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Public Statements

Fact-Checking Billy Hewes' Negative Campaign

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Sen. Billy Hewes has launched a misleading attack ad on television against Tate Reeves in the Jackson and Hattiesburg-Laurel media markets. Hewes is the first statewide campaign to launch a negative ad in this campaign. While Tate Reeves has campaigned openly on his record as Treasurer and has aired commercials discussing his record and what he wants to do as Lt. Governor, Hewes has actively avoided discussing his voting record, what that record has meant to taxpayers and what his priorities would be as Lt. Governor. Hewes hasn't discussed his record or goals on television and doesn't even mention them on his campaign website. Hewes' negative campaign has begun even before Hewes has introduced himself on television to voters outside the Jackson and Hattiesburg-Laurel media markets.

The following is a review of the facts regarding Billy Hewes' latest false claims.

Hewes' claim: "Tate Reeves claims to be Mississippi's watchdog."

THE FACTS

"The taxpayers of Mississippi should be thankful that Reeves is doing what he's supposed to do, and that's be a watchdog for tax money." - Delta Democrat Times, May 3, 2004

"Reeves continues watchdog role from treasurer's post" - The Meridian Star, July 25, 2005

"Tate Reeves, Mississippi's treasurer, took it upon himself to figure a way to save taxpayers millions of dollars in unnecessary interest costs." - Greenwood Commonwealth, September 24, 2006

"Tate played a major role in Mississippi retaining its favorable bond rating in the wake of Hurricane Katrina, and I appreciate his many contributions to ensuring that Mississippi remains fiscally strong." - Governor Haley Barbour; Magnolia Report, March 15, 2006

Read more about Tate Reeves' record as Treasurer.

Hewes' claim: "Reeves mismanaged our college savings fund so badly that now lawmakers worry it may go under."

THE FACTS

"One of Mississippi's college savings plans is among the top five programs in the nation, according to a recent ranking. Consumer Reports awarded the Mississippi Affordable College Savings plan an "A' on its performance during last year's stock-market plunge, citing its investment flexibility, low expenses and fees." -- The Clarion-Ledger, article by Elizabeth Crisp, March 9, 2009.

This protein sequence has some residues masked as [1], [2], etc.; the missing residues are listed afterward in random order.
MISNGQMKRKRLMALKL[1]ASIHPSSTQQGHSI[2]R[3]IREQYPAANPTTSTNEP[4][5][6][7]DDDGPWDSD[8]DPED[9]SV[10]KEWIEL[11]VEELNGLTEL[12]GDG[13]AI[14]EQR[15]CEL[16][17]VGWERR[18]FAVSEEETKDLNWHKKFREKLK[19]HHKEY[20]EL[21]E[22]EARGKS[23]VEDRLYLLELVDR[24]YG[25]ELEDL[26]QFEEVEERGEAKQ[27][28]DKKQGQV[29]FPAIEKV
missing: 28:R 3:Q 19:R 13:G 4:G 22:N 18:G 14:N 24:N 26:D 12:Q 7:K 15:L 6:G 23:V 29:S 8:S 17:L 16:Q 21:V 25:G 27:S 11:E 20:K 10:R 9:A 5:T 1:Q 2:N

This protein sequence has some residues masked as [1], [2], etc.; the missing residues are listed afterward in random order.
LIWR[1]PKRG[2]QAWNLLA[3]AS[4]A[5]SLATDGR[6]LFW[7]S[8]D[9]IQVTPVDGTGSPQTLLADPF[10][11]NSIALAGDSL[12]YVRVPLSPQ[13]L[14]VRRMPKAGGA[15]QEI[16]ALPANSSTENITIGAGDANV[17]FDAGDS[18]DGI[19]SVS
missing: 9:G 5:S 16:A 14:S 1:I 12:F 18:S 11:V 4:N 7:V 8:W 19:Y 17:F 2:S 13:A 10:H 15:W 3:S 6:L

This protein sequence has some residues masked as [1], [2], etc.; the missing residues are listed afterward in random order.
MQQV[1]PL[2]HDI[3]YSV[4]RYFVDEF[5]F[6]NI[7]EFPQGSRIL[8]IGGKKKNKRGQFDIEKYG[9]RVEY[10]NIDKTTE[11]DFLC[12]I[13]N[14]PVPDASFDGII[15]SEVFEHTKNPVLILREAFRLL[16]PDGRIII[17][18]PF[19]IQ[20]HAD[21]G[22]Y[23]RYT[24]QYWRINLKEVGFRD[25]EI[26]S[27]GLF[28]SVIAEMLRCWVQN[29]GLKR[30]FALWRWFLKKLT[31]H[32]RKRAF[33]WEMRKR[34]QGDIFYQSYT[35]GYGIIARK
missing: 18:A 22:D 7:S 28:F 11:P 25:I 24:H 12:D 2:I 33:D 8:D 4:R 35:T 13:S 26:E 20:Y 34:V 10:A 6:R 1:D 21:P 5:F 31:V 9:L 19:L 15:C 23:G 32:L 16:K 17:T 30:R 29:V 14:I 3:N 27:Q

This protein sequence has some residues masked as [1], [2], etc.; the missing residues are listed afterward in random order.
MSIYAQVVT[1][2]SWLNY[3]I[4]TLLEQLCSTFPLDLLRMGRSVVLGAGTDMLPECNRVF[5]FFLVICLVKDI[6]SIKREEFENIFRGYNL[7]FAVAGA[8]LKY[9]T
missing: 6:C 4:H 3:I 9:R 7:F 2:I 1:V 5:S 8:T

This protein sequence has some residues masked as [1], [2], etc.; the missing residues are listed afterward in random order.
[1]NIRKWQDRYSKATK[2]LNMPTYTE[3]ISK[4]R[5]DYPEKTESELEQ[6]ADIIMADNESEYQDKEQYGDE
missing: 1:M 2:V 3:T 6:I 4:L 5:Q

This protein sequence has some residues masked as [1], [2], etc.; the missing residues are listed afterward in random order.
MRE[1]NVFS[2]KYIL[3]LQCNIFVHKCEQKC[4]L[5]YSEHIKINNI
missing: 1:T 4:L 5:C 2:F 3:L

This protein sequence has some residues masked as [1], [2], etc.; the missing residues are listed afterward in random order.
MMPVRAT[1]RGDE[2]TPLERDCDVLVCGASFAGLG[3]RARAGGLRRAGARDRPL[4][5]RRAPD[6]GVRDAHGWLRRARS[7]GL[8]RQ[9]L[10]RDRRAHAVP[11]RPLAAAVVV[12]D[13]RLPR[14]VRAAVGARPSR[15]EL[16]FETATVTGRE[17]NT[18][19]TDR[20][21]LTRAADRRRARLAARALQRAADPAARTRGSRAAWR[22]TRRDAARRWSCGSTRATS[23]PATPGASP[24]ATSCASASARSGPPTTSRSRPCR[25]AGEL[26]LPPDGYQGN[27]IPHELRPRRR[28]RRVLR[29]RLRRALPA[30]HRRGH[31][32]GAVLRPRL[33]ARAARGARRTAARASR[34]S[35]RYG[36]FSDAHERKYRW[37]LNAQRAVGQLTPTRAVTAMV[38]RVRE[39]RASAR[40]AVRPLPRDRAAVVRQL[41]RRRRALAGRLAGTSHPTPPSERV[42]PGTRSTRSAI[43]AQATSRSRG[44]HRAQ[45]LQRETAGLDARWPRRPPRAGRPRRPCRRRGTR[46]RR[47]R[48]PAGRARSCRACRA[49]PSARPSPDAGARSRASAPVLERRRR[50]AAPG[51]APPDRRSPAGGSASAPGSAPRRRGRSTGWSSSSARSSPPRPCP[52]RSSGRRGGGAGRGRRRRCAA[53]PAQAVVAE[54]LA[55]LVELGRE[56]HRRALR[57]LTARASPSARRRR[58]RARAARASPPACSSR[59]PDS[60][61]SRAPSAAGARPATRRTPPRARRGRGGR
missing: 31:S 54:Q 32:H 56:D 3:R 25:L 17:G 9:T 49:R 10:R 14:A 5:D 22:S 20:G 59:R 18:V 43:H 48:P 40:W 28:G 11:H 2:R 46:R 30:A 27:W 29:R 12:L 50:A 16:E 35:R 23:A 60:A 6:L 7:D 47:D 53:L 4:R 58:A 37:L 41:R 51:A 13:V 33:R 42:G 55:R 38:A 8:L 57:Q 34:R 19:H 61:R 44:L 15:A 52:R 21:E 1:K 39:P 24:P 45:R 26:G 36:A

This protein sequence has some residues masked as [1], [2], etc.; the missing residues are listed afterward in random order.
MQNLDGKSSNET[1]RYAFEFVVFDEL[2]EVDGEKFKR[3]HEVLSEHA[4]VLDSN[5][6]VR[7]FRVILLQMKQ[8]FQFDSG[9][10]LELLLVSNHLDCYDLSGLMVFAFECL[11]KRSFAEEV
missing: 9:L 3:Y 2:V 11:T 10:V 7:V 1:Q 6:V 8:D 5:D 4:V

Since the article cited in Hewes' ad was written (December 2010), MPACT investments have grown 13% last year and over 20% year-to-date in 2011.

Hewes' claim: "And as chairman of the pension board he oversaw the loss of $3.8 billion that state employees were counting on for retirement."

THE FACTS

"PERS is … making changes to counteract effects from benefit increases made in the late 1990s when our funded status fluctuated comfortably above 80 percent. These retroactive benefit enhancements combined with the effect of the dot-com bust and more recently the Great Recession have necessitated increases in member and employer contributions …" -- Pat Robertson, Executive Director of PERS, June 14, 2011

"But over the last decade, decisions by the Mississippi Legislature to raise state employee retirement benefits without providing a funding mechanism while simultaneously failing to set aside funds to meet future retiree health care benefits have cast financial shadows over the state's once-pristine system." -- Sid Salter, The Clarion-Ledger, February 27, 2010

"Pat Robertson, executive director of the 373,000-member Public Employees Retirement System, told The Clarion-Ledger editorial board recently that much of the benefit increases provided by the Legislature came in the form of unfunded cost-of-living increases to retirees. Robertson said retirement formulas were also amended for current employees, effectively providing a retroactive benefit increase that was also unfunded." -- Sid Salter, The Clarion-Ledger, February 27, 2010

"But Gov. Haley Barbour called the Legislature's increase in state retirement benefits without a corresponding funding mechanism "wrongheaded.'" -- Sid Salter, The Clarion-Ledger, February 27, 2010

THE BOTTOM LINE

1999 -- Sen. Billy Hewes voted for an unprecedented, retroactive expansion of state employee retirement benefits that is widely credited with causing the current funding shortfalls. (HB 472 -- 2/4/99 -- Hewes votes Y. 3/3/99 -- Conference Committee Report -- Hewes votes Y. SB 2381 1/8/99 -- Hewes votes Y.)

2000 and 2002 -- Sen. Billy Hewes voted to spend more taxpayer dollars on special benefits for legislators through SLRP. (HB 1281 -- 4/5/00 -- Hewes votes Y. 5/2/00 -- Hewes votes Y. 5/3/00 -- Hewes votes Y. HB 1148 -- 3/13/02 -- Hewes votes Y. 4/4/02 -- Hewes votes Y.)

"Critics also pointed to the fact that the PERS retirement benefit increase passed by the Legislature benefitted lawmakers personally twice through PERS and through the Supplemental Legislative Retirement Plan, or SLRP." -- Sid Salter, The Clarion-Ledger, February 27, 2010


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